The first Emirati in space, Maj Hazza Al Mansouri, shared some of his unforgettable moments from his time in orbit, including struggling to tie his shoelaces in microgravity.
Maj Al Mansouri was speaking during an online seminar held on Wednesday by the UAE Embassy in Washington, DC.
The former fighter jet pilot was joined by Nasa astronaut Jessica Meir. They went to space for the first time in 2019 and did their mission training together for a year in Russia.
Maj Al Mansouri spent eight days on the International Space Station, while Ms Meir stayed for 205 days.
"I remember one of the things that I really struggled with was to tie my shoelaces in space," Maj Al Mansouri said.
“It was really difficult because you have to stabilise yourself. I tried to hold the handles on the space station, but any force you apply to yourself felt like it was pushing you.
“Eventually, one of the Russians on board said I should tie my shoelaces as I float and it’ll be easier.”
Ms Meir, a former marine biologist and physiologist, said simple daily tasks became a challenge in space.
She said she had to come up with a new strategy to get dressed in microgravity.
“It’s interesting because we have so much training in all of the technical things of space, so you’re very well prepared for that,” Ms Meir said.
"But what you're not prepared for are these easy tasks that fade into the background on Earth, but are very difficult in microgravity.
“So, when you get to the space station, you’re like a newborn. You have to figure out how to go to the bathroom, how to eat, drink and put your clothes on. These are all more challenging when you’re floating.”
The seminar, titled "Friendships Formed in Space", also touched on the growing partnership in space between the US and the UAE.
Maj Al Mansouri and reserve astronaut Sultan Al Neyadi are currently training at the Johnson Space Centre in Houston, Texas, under an agreement between the Mohammed bin Rashid Space Centre and Nasa.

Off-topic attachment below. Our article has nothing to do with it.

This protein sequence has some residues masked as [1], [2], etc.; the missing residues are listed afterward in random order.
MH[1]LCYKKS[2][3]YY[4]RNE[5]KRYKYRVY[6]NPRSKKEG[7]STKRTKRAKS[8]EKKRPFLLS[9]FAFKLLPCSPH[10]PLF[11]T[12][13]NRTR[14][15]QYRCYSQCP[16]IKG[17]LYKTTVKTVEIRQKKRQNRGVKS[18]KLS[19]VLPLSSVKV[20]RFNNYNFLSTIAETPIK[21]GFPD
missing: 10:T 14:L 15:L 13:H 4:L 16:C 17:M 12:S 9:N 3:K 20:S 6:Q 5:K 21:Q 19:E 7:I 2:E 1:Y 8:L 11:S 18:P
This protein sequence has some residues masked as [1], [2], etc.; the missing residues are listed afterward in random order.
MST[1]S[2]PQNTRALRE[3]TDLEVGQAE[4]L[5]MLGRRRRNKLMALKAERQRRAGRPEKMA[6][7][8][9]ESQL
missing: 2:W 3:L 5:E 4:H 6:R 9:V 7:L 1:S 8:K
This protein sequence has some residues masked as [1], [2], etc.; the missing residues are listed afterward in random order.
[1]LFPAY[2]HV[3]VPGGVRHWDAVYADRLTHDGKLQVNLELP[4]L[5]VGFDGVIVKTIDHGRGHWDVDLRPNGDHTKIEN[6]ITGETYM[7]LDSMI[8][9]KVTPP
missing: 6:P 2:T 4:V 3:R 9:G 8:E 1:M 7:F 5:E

Two more Emiratis, Mohammed Al Mulla and the first Arab female astronaut, Nora Al Matrooshi, will join them later this year.
"Our relationship in space [between the UAE and US] is escalating," Maj Al Mansouri said.
“Looking into the future, we’re definitely looking to hold more training and be part of something bigger in terms of space exploration.”
Nasa assisted the UAE during the selection process of its two latest astronauts. Ms Meir and American astronaut Anne McClain travelled to the Emirates to test the shortlisted candidates.
Once the Emirati astronauts graduate from the Nasa training programme, they will qualify for US-led space missions.
Maj Al Mansouri said the UAE's move to sign the Nasa-led Artemis Accords, which outline guidelines for peaceful exploration of the Moon, would open new opportunities for Emiratis.
"That [signing the Artemis Accords] is really important. It will open new opportunities in future for scientists and researchers back home to participate in the Artemis programme in general," he said.
Several other countries signed the accords, including Australia, Canada, Italy, Japan, Luxembourg, the UK, Ukraine and South Korea.
But Russia's space chief Dmitry Rogozin said the agreement was "too US-centric" and instead partnered with China to develop a lunar research station.
Meanwhile, Nasa is working on sending the next man and first woman to the Moon as part of the Artemis programme. Nasa also plans to build a lunar-orbiting space station called the Lunar Gateway.